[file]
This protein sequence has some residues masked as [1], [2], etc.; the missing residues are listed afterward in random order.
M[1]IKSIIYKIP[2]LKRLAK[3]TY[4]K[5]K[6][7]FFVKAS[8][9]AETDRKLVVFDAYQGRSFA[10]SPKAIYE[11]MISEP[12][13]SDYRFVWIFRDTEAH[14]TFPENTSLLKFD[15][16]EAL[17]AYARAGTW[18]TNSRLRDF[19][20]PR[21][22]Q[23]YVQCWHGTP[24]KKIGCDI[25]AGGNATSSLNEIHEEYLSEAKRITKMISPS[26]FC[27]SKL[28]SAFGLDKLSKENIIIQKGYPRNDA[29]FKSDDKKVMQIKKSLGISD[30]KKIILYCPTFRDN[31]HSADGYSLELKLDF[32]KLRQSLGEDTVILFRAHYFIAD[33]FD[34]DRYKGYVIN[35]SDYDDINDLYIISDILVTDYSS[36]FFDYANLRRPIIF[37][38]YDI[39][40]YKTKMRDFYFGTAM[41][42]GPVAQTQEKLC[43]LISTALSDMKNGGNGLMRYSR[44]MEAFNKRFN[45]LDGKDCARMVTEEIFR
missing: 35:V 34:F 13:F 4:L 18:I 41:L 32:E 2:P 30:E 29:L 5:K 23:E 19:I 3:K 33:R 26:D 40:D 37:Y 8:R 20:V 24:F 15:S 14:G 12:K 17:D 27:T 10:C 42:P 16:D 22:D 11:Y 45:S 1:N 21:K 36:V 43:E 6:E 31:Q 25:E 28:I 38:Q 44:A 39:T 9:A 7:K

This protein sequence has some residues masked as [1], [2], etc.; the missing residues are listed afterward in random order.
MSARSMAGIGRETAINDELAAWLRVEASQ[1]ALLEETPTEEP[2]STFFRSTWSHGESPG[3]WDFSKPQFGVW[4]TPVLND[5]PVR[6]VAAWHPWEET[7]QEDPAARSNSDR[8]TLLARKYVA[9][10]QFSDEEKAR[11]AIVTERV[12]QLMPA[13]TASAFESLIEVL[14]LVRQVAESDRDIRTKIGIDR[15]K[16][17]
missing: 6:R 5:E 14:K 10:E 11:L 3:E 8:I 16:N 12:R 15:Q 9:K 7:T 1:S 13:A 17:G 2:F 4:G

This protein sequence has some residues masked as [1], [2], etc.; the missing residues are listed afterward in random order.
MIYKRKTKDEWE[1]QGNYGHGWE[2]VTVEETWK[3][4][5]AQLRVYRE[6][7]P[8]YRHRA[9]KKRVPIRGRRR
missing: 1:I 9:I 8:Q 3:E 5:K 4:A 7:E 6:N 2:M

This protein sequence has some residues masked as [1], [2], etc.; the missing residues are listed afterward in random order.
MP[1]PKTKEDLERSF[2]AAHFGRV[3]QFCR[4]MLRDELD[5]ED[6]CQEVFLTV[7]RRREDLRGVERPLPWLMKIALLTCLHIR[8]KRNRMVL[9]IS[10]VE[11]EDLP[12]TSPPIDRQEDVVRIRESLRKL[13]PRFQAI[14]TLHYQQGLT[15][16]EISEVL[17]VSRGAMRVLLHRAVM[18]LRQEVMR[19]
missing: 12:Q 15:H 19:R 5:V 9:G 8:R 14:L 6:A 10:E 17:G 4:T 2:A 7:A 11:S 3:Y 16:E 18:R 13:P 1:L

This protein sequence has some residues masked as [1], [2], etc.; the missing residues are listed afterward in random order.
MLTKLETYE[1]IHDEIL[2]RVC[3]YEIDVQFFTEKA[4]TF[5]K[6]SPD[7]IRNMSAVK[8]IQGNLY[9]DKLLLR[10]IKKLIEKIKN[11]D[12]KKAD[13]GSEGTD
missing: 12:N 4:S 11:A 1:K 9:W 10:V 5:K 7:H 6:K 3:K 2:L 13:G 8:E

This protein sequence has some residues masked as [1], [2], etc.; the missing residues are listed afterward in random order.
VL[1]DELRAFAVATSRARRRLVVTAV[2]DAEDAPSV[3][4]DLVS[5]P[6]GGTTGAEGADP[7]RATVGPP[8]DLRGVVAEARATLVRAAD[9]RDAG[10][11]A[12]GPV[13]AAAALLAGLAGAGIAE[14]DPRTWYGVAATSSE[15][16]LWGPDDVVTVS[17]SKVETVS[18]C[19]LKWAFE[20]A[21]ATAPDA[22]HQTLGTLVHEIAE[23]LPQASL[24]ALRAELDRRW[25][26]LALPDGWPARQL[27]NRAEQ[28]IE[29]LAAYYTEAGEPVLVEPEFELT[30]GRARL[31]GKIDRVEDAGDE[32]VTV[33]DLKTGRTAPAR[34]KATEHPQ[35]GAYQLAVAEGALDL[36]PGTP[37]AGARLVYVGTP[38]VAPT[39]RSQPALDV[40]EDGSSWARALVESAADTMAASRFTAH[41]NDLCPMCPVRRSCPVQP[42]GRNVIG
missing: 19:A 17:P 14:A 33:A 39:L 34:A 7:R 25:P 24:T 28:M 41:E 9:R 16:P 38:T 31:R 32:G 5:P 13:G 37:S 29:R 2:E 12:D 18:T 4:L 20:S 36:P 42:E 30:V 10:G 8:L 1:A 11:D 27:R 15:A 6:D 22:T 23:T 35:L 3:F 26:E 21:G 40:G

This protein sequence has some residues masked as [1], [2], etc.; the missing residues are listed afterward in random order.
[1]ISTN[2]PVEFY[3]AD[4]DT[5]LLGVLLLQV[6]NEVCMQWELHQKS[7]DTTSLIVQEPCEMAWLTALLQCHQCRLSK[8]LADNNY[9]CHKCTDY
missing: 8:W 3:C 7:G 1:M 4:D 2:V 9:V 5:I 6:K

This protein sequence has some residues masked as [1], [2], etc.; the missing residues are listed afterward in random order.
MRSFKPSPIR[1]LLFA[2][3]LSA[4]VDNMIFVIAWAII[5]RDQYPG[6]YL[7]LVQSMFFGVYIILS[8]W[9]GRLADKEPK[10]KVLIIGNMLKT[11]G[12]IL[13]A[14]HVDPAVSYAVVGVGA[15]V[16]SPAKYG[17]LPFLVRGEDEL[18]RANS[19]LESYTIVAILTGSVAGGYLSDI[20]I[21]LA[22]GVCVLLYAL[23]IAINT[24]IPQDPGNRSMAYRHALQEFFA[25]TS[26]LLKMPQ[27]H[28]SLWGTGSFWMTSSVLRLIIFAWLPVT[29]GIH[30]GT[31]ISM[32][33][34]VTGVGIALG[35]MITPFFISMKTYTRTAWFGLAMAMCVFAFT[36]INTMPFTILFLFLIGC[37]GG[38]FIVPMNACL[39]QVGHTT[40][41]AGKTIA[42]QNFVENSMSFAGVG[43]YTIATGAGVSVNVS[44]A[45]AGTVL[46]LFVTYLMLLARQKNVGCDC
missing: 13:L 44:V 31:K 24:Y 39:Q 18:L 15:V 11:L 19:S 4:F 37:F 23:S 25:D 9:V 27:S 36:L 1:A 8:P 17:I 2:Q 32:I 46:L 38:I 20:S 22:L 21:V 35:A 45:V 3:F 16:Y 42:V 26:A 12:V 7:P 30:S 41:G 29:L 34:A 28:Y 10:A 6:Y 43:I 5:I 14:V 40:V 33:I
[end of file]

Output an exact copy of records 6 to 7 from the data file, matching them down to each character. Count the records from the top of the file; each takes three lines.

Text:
This protein sequence has some residues masked as [1], [2], etc.; the missing residues are listed afterward in random order.
VL[1]DELRAFAVATSRARRRLVVTAV[2]DAEDAPSV[3][4]DLVS[5]P[6]GGTTGAEGADP[7]RATVGPP[8]DLRGVVAEARATLVRAAD[9]RDAG[10][11]A[12]GPV[13]AAAALLAGLAGAGIAE[14]DPRTWYGVAATSSE[15][16]LWGPDDVVTVS[17]SKVETVS[18]C[19]LKWAFE[20]A[21]ATAPDA[22]HQTLGTLVHEIAE[23]LPQASL[24]ALRAELDRRW[25][26]LALPDGWPARQL[27]NRAEQ[28]IE[29]LAAYYTEAGEPVLVEPEFELT[30]GRARL[31]GKIDRVEDAGDE[32]VTV[33]DLKTGRTAPAR[34]KATEHPQ[35]GAYQLAVAEGALDL[36]PGTP[37]AGARLVYVGTP[38]VAPT[39]RSQPALDV[40]EDGSSWARALVESAADTMAASRFTAH[41]NDLCPMCPVRRSCPVQP[42]GRNVIG
missing: 19:A 17:P 14:A 33:A 39:L 34:A 7:R 25:P 24:T 28:M 41:E 9:R 16:P 38:T 31:R 32:G 5:P 13:G 37:S 29:R 2:E 12:D 18:T 4:L 20:S 36:P 42:E 30:V 10:G 8:L 1:A 11:D 27:R 15:A 6:D 22:T 23:T 35:L 3:F 26:E 21:G 40:G

This protein sequence has some residues masked as [1], [2], etc.; the missing residues are listed afterward in random order.
[1]ISTN[2]PVEFY[3]AD[4]DT[5]LLGVLLLQV[6]NEVCMQWELHQKS[7]DTTSLIVQEPCEMAWLTALLQCHQCRLSK[8]LADNNY[9]CHKCTDY
missing: 8:W 3:C 7:G 1:M 4:D 2:V 9:V 5:I 6:K